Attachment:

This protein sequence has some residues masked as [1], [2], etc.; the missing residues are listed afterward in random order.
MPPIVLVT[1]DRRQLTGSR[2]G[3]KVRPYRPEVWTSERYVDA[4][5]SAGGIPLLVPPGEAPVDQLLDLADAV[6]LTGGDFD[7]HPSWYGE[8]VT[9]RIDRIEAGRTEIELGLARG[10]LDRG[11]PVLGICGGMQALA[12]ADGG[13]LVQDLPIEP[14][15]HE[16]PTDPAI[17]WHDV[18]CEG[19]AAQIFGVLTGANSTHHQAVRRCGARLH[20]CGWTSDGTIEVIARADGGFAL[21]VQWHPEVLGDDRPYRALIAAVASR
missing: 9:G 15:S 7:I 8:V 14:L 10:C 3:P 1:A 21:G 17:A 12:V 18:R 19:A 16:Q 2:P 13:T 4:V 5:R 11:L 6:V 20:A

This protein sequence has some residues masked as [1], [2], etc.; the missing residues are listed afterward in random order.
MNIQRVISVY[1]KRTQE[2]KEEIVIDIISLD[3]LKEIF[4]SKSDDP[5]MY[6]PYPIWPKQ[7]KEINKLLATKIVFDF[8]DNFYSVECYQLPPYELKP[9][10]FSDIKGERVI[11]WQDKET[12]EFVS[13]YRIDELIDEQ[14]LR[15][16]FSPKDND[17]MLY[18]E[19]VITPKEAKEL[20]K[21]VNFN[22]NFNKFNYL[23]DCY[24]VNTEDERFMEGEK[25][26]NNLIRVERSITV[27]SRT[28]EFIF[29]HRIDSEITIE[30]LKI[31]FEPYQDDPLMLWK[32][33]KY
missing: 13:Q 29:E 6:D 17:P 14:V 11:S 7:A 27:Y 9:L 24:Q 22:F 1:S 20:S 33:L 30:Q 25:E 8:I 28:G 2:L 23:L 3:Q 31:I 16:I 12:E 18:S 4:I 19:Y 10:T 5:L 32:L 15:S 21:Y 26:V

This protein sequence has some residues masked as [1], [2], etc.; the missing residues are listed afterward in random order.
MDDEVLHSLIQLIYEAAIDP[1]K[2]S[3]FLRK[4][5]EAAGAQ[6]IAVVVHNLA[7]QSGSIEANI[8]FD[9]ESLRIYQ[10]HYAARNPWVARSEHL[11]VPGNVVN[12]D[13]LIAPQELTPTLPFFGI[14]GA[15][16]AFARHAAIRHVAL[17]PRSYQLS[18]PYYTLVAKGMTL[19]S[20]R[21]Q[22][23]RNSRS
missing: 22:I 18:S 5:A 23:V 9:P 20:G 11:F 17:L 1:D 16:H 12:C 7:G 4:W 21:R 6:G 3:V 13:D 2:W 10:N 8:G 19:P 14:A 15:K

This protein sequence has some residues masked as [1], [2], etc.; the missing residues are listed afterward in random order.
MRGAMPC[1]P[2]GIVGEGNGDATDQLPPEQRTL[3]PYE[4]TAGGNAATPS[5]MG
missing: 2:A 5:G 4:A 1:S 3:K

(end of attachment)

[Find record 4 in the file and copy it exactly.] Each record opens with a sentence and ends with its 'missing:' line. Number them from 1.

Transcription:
This protein sequence has some residues masked as [1], [2], etc.; the missing residues are listed afterward in random order.
MRGAMPC[1]P[2]GIVGEGNGDATDQLPPEQRTL[3]PYE[4]TAGGNAATPS[5]MG
missing: 2:A 5:G 4:A 1:S 3:K